Baker did not answer. He resisted the temptation to turn and pace, but instead stared past Prince Edward out at sea, where the southern coast of Long Island lay against the horizon.

“I beg your pardon, Captain,” the prince said. “It is improper for me to speak thus to my commanding officer.”

Baker couldn’t decide what made him more uncomfortable, the junior officer’s tone or the prince’s apology.

“As an officer under my command, General Amherst has no reason to take your counsel–or, indeed, even to receive you. But as Prince Edward of England, he cannot fail to do so. As it is necessary for him to be impressed with the earnest of our situation, you are much more important in the latter role than in the former.

“I grant permission, of course,” he said. “And while I would prefer that you and General Wolfe meet with General Amherst aboard Magnanime for your own safety, I agree that since you are my junior officer, you could not represent the Crown properly without going ashore.”

“Thank you, sir.”

“Don’t thank me for that, Highness. From what little I know of General Amherst, he will not take kindly to being summoned.”


If it had been up to him–as he had said at various times, in the appropriate company–Jeffery Amherst would rather have been holding a plough at his family’s estate at Riverhead than receive all the honors that had been given him in the New World.

By the limited standards of America, New York was fine enough. One of the great “cities,” along with Philadelphia, Boston and Charles Town, but a world away from London or even Bristol or York. It was scarcely more than a town, compared to Paris or Madrid or even Edinburgh. But it was his headquarters; he had spent the winter here, trying to pick up the shattered pieces of the 1758 campaign, which–other than their triumph in the Maritimes–had been an utter disaster. He had come to that conclusion after touring the battlefield near the French fort of Carillon the previous October; Abercromby had made a hash of what should have been a straightforward campaign–he had not only failed to take the key strongpoint, he had wasted good, capable men in doing it. Scots, admittedly, not the most reliable sons of the Empire, but hard, veteran soldiers all the same.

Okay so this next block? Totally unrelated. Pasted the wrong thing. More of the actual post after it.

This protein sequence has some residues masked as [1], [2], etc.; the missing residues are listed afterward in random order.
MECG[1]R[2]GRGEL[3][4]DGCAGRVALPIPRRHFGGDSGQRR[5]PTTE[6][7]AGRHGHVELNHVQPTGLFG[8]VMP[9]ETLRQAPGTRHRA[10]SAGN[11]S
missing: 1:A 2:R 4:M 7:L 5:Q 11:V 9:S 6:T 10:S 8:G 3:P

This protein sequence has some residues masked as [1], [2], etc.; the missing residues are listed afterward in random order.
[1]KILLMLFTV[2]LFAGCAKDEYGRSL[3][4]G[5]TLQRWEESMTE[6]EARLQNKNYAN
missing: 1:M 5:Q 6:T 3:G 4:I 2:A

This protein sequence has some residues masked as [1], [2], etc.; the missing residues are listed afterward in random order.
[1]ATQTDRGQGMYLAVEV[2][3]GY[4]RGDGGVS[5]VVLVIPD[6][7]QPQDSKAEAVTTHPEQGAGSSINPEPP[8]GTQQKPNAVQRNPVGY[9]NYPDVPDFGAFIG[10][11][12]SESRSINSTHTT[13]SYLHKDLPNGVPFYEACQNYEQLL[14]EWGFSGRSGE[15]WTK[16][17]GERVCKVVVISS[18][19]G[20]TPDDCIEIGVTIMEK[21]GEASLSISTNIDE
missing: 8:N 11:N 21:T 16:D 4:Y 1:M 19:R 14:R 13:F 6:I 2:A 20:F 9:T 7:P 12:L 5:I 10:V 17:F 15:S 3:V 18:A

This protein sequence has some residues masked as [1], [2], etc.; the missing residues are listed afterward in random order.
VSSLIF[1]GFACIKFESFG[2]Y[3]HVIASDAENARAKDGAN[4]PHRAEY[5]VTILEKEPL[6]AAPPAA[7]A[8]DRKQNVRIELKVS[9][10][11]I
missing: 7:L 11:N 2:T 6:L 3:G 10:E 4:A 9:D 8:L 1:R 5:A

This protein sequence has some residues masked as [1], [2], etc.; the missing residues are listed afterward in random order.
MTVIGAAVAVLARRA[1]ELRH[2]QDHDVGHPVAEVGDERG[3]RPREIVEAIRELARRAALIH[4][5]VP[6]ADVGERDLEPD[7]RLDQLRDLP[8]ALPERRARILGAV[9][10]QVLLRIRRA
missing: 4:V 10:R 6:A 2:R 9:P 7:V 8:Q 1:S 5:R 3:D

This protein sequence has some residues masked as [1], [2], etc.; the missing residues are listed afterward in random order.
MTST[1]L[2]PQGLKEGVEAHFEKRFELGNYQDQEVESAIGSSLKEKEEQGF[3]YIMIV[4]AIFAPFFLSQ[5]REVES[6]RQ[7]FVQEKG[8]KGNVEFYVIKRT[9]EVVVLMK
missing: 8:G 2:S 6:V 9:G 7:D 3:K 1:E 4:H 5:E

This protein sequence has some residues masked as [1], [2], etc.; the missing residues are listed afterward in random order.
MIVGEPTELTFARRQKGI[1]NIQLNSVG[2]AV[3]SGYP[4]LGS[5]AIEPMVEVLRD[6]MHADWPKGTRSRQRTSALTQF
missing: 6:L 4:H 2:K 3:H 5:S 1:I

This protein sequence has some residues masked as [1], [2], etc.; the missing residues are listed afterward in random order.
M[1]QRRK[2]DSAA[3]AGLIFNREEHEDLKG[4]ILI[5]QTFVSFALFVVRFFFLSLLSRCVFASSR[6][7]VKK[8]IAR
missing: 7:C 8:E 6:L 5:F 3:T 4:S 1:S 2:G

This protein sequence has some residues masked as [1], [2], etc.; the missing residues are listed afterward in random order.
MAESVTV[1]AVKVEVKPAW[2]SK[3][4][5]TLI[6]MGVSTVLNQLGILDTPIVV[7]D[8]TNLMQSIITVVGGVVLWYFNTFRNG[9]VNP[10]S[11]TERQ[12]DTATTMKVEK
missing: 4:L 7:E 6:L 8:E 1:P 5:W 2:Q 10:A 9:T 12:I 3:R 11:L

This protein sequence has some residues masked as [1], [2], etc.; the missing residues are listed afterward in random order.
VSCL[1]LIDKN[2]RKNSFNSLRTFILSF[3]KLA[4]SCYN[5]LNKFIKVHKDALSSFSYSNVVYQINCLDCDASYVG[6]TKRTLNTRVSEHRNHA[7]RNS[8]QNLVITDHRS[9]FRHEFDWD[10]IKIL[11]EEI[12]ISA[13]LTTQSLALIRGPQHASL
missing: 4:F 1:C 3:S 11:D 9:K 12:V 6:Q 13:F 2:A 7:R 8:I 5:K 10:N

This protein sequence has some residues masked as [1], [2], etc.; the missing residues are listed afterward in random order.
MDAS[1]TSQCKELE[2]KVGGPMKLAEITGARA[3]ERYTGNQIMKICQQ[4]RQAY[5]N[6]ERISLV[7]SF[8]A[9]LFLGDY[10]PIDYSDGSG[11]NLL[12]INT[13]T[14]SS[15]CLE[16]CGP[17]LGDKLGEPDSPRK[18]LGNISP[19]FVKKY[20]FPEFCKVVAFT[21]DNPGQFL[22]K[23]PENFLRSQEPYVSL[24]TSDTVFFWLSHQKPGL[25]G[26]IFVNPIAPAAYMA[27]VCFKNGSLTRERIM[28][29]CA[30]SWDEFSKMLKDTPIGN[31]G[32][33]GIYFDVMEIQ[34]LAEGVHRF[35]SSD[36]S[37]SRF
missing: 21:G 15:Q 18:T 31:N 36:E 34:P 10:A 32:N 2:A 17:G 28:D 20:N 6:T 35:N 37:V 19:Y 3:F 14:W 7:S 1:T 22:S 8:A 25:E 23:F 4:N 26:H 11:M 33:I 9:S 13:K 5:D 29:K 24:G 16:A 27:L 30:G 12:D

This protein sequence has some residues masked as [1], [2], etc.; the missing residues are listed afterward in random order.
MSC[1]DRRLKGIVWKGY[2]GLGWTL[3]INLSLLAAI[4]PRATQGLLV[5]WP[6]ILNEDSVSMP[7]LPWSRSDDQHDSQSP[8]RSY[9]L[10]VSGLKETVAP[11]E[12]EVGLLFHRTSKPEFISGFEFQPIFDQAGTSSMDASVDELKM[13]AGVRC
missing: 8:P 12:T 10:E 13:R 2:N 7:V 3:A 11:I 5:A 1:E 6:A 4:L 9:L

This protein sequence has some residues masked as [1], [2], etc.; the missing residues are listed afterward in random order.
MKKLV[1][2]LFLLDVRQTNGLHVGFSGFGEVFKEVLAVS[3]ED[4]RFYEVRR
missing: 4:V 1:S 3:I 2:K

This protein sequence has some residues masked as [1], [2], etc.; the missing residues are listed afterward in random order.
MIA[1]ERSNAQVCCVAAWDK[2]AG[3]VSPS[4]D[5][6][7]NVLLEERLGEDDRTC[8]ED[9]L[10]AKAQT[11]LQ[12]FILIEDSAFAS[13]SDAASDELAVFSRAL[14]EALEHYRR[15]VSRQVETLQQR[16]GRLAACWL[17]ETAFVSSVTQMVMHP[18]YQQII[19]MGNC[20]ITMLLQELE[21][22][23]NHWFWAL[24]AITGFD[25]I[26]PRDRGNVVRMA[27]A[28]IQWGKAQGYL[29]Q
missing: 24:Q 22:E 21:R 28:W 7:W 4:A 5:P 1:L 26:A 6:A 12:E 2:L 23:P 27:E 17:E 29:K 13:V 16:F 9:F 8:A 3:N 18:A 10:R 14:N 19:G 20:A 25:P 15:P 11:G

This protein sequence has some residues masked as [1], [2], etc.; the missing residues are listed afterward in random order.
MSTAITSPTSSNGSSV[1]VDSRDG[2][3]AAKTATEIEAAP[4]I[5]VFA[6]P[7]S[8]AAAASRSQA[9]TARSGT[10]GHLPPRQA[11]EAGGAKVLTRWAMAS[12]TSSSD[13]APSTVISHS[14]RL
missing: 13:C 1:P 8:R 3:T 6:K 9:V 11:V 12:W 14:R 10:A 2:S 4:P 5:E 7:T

Amherst had reviewed the troops who remained at Halifax and then returned here to New York to prepare for the coming campaign, now confirmed as commander in chief of His Majesty’s Forces in North America. There had been nothing for it but to wait for reinforcement; though instead of good old Edward Boscawen, the Admiralty had informed him that the new expedition would be led by Admiral Saunders . . . and would include James Wolfe, who had sailed back to England in late summer in what Amherst could only describe as a huff.